Chain Bridge at night.

When it comes to traveling, some of us might not have the luxury of spending many days in one place. Whether it’s due to rushed planning or limited vacation time off from work, it can be hectic trying to research and cram in as much as possible into sightseeing a city or country. In the end, it might be exhausting, and it perhaps could detract you from enjoying your adventure away from home.

Having been inspired by the many Internet articles (one of the most-famous including the New York Times’ “36 Hours in…” segment) that showcase ideal itineraries in a set destination, I’d thought that I would also start a similar series on this blog to offer some of my own suggestions of things to do, see, and eat in well-renown cities in the world.

What makes my series different from the others online would be the fact that I’m by no means a professional traveler (e.g. no sponsors, all-paid resorts, etc.), and that what I will suggest are based on my own personal experiences having visited a certain place at least twice, in order to ensure a more-comprehensive outlook on the city itself.

Many online articles in the same vein also tend to cater towards mid-to-upper class travelers who can actually afford hotels and fine-dining restaurants, which I assume many people in their 20’s, even 30’s, can’t have. That’s why I’m catering this series to the budget-friendly, backpack-traveler nomad who doesn’t mind staying in hostels, taking overnight buses, or eating at hole-in-the-wall joints while still getting a fulfilling experience in traveling. This one’s for you, folks! ____________________________________________________________________________________________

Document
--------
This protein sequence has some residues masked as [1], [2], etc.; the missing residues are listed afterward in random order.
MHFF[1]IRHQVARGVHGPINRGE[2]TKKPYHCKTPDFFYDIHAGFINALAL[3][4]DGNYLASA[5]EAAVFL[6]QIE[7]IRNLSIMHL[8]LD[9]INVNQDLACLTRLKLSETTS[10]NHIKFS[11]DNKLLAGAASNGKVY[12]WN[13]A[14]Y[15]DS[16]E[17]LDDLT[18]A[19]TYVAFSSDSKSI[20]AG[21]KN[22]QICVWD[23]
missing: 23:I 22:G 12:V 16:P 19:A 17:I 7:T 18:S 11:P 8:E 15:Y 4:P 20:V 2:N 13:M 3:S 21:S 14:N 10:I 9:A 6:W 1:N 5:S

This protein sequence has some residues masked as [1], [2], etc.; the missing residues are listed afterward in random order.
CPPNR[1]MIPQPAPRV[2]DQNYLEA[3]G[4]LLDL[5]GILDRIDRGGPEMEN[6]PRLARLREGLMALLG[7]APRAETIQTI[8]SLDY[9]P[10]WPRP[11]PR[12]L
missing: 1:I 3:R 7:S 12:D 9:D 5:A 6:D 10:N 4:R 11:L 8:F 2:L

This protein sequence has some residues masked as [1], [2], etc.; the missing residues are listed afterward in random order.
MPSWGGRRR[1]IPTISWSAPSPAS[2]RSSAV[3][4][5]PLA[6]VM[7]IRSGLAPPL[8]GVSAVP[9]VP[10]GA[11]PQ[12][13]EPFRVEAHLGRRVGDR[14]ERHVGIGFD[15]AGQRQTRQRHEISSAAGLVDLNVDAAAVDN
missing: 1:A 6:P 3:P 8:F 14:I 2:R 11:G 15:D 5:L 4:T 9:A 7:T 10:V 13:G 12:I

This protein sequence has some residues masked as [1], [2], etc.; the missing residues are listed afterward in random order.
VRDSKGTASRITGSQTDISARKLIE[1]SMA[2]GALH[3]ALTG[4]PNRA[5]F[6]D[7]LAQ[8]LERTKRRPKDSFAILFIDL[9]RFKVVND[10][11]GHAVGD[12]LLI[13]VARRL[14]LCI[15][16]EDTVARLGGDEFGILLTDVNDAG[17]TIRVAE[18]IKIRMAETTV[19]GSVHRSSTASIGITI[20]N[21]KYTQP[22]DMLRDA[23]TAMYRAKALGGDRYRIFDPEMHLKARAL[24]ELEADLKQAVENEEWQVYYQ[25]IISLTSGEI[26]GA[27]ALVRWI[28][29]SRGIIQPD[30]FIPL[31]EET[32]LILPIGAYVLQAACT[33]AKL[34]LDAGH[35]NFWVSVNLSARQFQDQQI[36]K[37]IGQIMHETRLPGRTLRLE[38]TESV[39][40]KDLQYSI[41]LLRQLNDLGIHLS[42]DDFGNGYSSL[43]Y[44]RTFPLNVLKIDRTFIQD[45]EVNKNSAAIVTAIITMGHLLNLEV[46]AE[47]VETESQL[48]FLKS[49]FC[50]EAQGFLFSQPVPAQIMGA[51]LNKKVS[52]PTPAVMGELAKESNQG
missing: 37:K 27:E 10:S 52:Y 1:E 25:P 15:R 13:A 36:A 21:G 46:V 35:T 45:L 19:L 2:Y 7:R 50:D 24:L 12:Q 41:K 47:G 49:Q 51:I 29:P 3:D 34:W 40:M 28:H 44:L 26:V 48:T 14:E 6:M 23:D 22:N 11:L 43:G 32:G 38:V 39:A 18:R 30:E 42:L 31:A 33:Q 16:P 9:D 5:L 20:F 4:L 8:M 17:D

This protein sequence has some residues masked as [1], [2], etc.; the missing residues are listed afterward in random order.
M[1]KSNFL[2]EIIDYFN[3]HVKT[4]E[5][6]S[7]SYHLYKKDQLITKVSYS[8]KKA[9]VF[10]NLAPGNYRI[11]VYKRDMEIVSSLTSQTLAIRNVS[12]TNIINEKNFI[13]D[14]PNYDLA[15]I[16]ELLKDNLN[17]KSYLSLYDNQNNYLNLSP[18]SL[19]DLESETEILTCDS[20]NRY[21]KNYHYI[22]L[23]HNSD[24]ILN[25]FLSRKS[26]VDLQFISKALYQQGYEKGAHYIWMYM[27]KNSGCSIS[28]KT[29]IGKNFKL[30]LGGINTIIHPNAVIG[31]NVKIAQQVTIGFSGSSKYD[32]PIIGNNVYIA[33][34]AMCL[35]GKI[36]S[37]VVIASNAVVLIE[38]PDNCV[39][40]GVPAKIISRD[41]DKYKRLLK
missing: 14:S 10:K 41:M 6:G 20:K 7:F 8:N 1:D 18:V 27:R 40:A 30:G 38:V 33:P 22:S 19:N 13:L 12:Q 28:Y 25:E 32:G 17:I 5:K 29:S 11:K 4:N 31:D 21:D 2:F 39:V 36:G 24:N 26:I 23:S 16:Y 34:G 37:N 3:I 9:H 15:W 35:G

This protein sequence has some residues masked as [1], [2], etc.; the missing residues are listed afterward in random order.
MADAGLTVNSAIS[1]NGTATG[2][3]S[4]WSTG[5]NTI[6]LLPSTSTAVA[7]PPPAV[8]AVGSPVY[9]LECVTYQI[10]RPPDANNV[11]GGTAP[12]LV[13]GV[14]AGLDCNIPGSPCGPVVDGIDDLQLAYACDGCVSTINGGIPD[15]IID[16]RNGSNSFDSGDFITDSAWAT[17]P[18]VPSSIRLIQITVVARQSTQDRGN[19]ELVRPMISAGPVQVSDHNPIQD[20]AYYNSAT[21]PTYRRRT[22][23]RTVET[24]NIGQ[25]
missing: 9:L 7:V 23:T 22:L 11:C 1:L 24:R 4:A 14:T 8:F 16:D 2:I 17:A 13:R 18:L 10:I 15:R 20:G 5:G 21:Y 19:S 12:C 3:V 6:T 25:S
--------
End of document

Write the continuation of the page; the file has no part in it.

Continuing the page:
With that said, I’ll be starting off with the dazzling Hungarian capital of Budapest (visited April 2016, January 2018). Along with other cities like Prague or Krakow, Budapest makes up what I believe to be the “Central European trifecta,” in that such places are full of beautiful sights, hearty food, and wild nightlife, all the while being very affordable to visit. It’s no wonder, then, that so many college students and young backpackers hit these spots, as their youthfulness adds to the lively charm of such places in Central Europe.

You could spend days, even weeks, taking your time exploring Budapest: there are so many good pubs, restaurants, and music scenes that are worth seeing like a local, along with the magnificent architecture on both the Buda and Pest sides. However, for a traveler who’s coming for the first time (and doesn’t have much time otherwise), an honest 72 hours in town is more than enough to see the main sights, check out a couple of bars, and enjoy a good meal. Here’s a day-to-day itinerary of what you could do to maximize your stay in the so-called “Pearl of the Danube”:

Day 1

9 a.m.- 11:30 a.m. 

Rise and shine! Time to grab a pastry from the nearest bakery or get a quick bite in your hostel before setting off for the Buda side of town. Hilly and with an air of Hapsburg imperialism (as history was for the once-isolated part of town), Buda is quieter than Pest, but it still offers tourist draws to keep one busy for at least half of the day.